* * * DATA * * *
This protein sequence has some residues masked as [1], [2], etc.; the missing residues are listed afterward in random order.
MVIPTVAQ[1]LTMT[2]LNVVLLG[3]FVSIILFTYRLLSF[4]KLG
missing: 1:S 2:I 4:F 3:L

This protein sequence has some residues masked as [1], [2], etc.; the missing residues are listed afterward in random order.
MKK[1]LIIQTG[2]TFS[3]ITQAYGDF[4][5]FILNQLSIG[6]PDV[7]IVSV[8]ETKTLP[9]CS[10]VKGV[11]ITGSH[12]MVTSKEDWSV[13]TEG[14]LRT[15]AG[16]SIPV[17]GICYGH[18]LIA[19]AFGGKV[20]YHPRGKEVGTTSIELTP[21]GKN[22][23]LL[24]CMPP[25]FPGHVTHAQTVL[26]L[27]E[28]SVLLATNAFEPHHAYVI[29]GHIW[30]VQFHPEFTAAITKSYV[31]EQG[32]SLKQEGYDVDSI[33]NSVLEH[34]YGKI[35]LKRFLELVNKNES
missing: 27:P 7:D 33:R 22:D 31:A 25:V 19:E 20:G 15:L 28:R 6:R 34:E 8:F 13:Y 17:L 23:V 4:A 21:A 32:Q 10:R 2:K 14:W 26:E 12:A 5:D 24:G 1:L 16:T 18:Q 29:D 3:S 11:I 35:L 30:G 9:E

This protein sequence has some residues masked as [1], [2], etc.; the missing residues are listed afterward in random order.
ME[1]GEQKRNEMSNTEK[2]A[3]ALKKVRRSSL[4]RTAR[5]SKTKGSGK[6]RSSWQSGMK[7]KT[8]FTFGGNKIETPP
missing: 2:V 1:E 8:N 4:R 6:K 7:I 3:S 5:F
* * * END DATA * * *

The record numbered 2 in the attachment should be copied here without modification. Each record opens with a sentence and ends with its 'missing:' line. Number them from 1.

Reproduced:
This protein sequence has some residues masked as [1], [2], etc.; the missing residues are listed afterward in random order.
MKK[1]LIIQTG[2]TFS[3]ITQAYGDF[4][5]FILNQLSIG[6]PDV[7]IVSV[8]ETKTLP[9]CS[10]VKGV[11]ITGSH[12]MVTSKEDWSV[13]TEG[14]LRT[15]AG[16]SIPV[17]GICYGH[18]LIA[19]AFGGKV[20]YHPRGKEVGTTSIELTP[21]GKN[22][23]LL[24]CMPP[25]FPGHVTHAQTVL[26]L[27]E[28]SVLLATNAFEPHHAYVI[29]GHIW[30]VQFHPEFTAAITKSYV[31]EQG[32]SLKQEGYDVDSI[33]NSVLEH[34]YGKI[35]LKRFLELVNKNES
missing: 27:P 7:D 33:R 22:D 31:A 25:V 19:E 20:G 15:L 28:R 6:R 34:E 8:F 13:Y 17:L 23:V 4:A 21:A 32:Q 10:R 2:K 14:W 26:E 12:A 5:D 24:G 1:L 16:T 18:Q 29:D 3:S 11:I 35:L 30:G 9:E